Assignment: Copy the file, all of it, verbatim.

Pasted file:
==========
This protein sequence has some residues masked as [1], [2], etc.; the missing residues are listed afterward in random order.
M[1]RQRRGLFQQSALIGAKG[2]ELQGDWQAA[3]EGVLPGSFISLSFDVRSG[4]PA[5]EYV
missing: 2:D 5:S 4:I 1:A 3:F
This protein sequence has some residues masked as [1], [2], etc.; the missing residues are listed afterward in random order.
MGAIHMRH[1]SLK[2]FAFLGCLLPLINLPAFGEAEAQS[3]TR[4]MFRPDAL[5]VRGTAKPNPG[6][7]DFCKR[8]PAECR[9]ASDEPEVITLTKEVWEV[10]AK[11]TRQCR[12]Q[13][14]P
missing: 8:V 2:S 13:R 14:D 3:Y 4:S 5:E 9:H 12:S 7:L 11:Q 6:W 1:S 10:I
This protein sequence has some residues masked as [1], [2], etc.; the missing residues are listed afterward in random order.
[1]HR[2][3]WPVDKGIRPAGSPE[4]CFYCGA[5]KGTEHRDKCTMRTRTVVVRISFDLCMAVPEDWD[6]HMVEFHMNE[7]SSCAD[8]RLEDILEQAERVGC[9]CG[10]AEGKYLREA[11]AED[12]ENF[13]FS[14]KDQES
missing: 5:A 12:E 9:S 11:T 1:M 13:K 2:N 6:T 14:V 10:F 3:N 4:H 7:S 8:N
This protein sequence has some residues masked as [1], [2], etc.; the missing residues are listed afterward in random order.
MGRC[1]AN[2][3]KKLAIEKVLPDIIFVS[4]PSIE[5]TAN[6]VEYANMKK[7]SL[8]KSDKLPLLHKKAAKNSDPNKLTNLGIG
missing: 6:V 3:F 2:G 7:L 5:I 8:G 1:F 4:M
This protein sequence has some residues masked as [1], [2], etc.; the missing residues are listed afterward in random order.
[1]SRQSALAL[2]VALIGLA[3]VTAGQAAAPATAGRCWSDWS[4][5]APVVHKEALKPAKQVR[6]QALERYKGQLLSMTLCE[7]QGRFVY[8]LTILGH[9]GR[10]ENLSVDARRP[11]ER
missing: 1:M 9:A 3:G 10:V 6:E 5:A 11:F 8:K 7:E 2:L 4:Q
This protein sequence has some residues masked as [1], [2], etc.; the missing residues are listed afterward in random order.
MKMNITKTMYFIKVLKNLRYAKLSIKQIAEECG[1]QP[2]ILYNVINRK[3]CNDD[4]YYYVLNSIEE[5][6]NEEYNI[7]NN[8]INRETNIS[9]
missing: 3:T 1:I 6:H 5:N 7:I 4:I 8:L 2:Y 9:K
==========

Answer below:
This protein sequence has some residues masked as [1], [2], etc.; the missing residues are listed afterward in random order.
M[1]RQRRGLFQQSALIGAKG[2]ELQGDWQAA[3]EGVLPGSFISLSFDVRSG[4]PA[5]EYV
missing: 2:D 5:S 4:I 1:A 3:F
This protein sequence has some residues masked as [1], [2], etc.; the missing residues are listed afterward in random order.
MGAIHMRH[1]SLK[2]FAFLGCLLPLINLPAFGEAEAQS[3]TR[4]MFRPDAL[5]VRGTAKPNPG[6][7]DFCKR[8]PAECR[9]ASDEPEVITLTKEVWEV[10]AK[11]TRQCR[12]Q[13][14]P
missing: 8:V 2:S 13:R 14:D 3:Y 4:S 5:E 9:H 12:S 7:L 11:Q 6:W 1:S 10:I
This protein sequence has some residues masked as [1], [2], etc.; the missing residues are listed afterward in random order.
[1]HR[2][3]WPVDKGIRPAGSPE[4]CFYCGA[5]KGTEHRDKCTMRTRTVVVRISFDLCMAVPEDWD[6]HMVEFHMNE[7]SSCAD[8]RLEDILEQAERVGC[9]CG[10]AEGKYLREA[11]AED[12]ENF[13]FS[14]KDQES
missing: 5:A 12:E 9:S 11:T 1:M 13:K 2:N 6:T 14:V 10:F 3:N 4:H 7:S 8:N
This protein sequence has some residues masked as [1], [2], etc.; the missing residues are listed afterward in random order.
MGRC[1]AN[2][3]KKLAIEKVLPDIIFVS[4]PSIE[5]TAN[6]VEYANMKK[7]SL[8]KSDKLPLLHKKAAKNSDPNKLTNLGIG
missing: 6:V 3:F 2:G 7:L 5:I 8:G 1:F 4:M
This protein sequence has some residues masked as [1], [2], etc.; the missing residues are listed afterward in random order.
[1]SRQSALAL[2]VALIGLA[3]VTAGQAAAPATAGRCWSDWS[4][5]APVVHKEALKPAKQVR[6]QALERYKGQLLSMTLCE[7]QGRFVY[8]LTILGH[9]GR[10]ENLSVDARRP[11]ER
missing: 1:M 9:A 3:G 10:V 6:E 5:A 11:F 8:K 7:E 2:L 4:Q
This protein sequence has some residues masked as [1], [2], etc.; the missing residues are listed afterward in random order.
MKMNITKTMYFIKVLKNLRYAKLSIKQIAEECG[1]QP[2]ILYNVINRK[3]CNDD[4]YYYVLNSIEE[5][6]NEEYNI[7]NN[8]INRETNIS[9]
missing: 3:T 1:I 6:H 5:N 7:I 4:I 8:L 2:Y 9:K